Economics and the mid-life crisis have much in common: Both dwell on foregone opportunities

C'est la vie; c'est la guerre; c'est la pomme de terre . . . . . . . . . . . . . email: jpalmer at uwo dot ca

. . . . . . . . . . .Richard Posner should be awarded the next Nobel Prize in Economics . . . . . . . . . . . .

Saturday, November 26, 2005

Gasoline Pricing Puzzle

For the past two weeks, Mac' Milk, a variety store in our town (with hi-tech gas pumps) has been selling gasoline for about 7 cents/litre less than the other stations in town. The price at this station has been about 10 cents/litre below that of gas stations in other towns within a fifteen minute to half-hour drive from here.


They always had cars at their pumps. There were sometimes short line-ups (which grew longer when pay-at-the-pump wasn't working). There were also stories that one of the other gas station proprietors in town called the manageress of this station to encourage them to raise their price [which, most likely, would be illegal, especially if successful].

When I asked someone in town why they persisted in charging such a low price, they said,
The woman said the company told her to keep the price low. They want to increase the gallonage.
Does that make sense? Why would senior managers of a major variety store chain (Mac's Milk) want to increase its "gallonage" of gasoline at one particular outlet? And why didn't the other gasoline stations in town follow their low price? And why did people fill up at the other stations at all?

Whatever the reason, I kept the top half of the tank full while this odd pricing strategy was occuring.

Friday, November 25, 2005

100 Notable Books of the Year

Here is the list from the NYTimes (reg. req'd) that will be published next month. At that site, there are links to reviews. Here are some brief notes and questions:
  1. I have actually heard of one or two of these books.
  2. Is it incestuous for them to list so many books by NYTimes op-ed writers?
  3. How many of them do you think this man has read? My guess is about 35.
  4. Are there any Canadian writers on the list?

Thursday, November 24, 2005

The Benefits of Melatonin

Melatonin is hormone normally created by the body while you are asleep. I strongly recommend that you read the Wikipedia write-up about it.

Ms. Eclectic swears it helps with insomnia. So does JA who wrote to me:

I have been using it for years.

Melatonin level decline is a major issue with age, hence sleep problems for so many older folks.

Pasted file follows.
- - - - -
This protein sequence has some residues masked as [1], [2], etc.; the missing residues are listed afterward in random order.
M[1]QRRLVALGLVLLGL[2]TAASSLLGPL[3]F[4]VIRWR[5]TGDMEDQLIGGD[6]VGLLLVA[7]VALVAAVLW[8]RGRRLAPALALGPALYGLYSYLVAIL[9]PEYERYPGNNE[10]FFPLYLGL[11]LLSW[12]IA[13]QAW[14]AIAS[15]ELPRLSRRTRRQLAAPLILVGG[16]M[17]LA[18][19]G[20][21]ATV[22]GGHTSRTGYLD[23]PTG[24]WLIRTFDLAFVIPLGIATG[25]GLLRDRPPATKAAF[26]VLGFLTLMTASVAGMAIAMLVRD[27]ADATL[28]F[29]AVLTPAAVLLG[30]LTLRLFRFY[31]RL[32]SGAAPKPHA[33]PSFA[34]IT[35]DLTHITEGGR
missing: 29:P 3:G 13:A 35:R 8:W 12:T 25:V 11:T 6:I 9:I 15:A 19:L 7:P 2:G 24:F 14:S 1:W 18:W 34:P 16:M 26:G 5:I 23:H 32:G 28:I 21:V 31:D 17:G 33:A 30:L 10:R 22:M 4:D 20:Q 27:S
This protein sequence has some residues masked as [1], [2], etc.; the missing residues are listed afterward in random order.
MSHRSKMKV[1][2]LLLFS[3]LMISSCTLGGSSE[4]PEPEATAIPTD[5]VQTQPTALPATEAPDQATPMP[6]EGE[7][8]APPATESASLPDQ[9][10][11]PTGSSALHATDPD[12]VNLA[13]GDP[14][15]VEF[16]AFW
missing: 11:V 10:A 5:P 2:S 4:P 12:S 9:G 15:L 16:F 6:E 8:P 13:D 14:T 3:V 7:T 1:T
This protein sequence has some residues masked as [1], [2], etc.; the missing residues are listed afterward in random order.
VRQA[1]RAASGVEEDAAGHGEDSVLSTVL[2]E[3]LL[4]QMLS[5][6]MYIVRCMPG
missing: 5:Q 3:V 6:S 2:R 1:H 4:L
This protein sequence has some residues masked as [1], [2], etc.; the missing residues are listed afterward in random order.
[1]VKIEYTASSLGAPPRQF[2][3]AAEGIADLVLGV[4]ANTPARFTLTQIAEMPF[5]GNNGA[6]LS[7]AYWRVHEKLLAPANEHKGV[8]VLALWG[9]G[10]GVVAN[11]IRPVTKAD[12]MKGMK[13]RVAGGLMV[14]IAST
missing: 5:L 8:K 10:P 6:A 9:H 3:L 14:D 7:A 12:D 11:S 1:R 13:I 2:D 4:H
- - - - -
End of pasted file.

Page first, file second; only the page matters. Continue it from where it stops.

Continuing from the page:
1mg tablet is more than sufficient (that's many times 'natural ' output).
Problems include:

  1. You never know what you are buying; early product was from pineal gland of animals. Now we are told it's almost all synthetic. Assays of product out there would, like many nutraceuticals , reveal a wide range of substances and potencies I'm sure. I use Puritan Pride's 1mg tablet (must import but cheap)- find it works best for me, whatever it is.
  2. Slow onset of action - some physiologists claim it's not a 'hypnotic' (sleep inducer) at all but just sets your sleep 'clock'. I disagree from personal experience, even if that effect is placebo ;-).
  3. It's a complex hormone and we don't know nearly enough about its other actions to know if they are good (Cancer prevention??? as article suggested) or bad stuff.
    Nevertheless, I'm still alive - sort of - after more than a decade of use.
This seems like an efficient health supplement. JA's message to me was in response to this article that I sent to several friends who suffer from sleep disorders of varying degrees.
...the first clues that otherwise healthy people who do not get enough sleep or who shift their sleep schedules because of work, family or lifestyle may be endangering their health emerged from large epidemiological studies that found people who slept the least appeared to be significantly more likely to die.

"The strongest evidence out there right now is for the risk of overall mortality, but we also see the association for a number of specific causes," said Sanjay R. Patel of Harvard Medical School, who led one of the studies, involving more than 82,000 nurses, that found an increased risk of death among those who slept less than six hours a night.
As a result of these recommendations, I've started taking melatonin...... when I remember to take it........ along with scotch or red wine...... etc.

Wal-Mart and the Minimum Wage

There has been considerable discussion in the blogosphere of Wal-Mart's call for an increase in the minimum wage (e.g., see here and here). For a very cogent discussion of Wal-Mart's advocating an increase in the minimum wage, see this piece by T.J. Brooks:

Wal-Mart and the early 20th century progressives are not the only ones to try to use minimum wage laws to achieve their own ends. Unions and organized labor are also often at the forefront in support of raising the minimum wage.

Surely their motives are beyond recourse? The Neumark paper suggests that this is not the case. As it turns out, minimum wage laws raise the earnings of relatively low-wage union members at the expense of the earnings of the lowest-wage nonunion workers. Firms that face the higher labor costs are forced to fire some people, which tend to be the nonunion employees, allowing the union employees to step in and take on some of the extra work.

Now let me be very clear. I do not think our local progressives or our city council had the same nefarious motives the others have had. I really believe they want to help the working poor. But I also believe that a higher minimum wage will not achieve that goal. Economic theory, empirical evidence and nearly 100 years of history are on my side.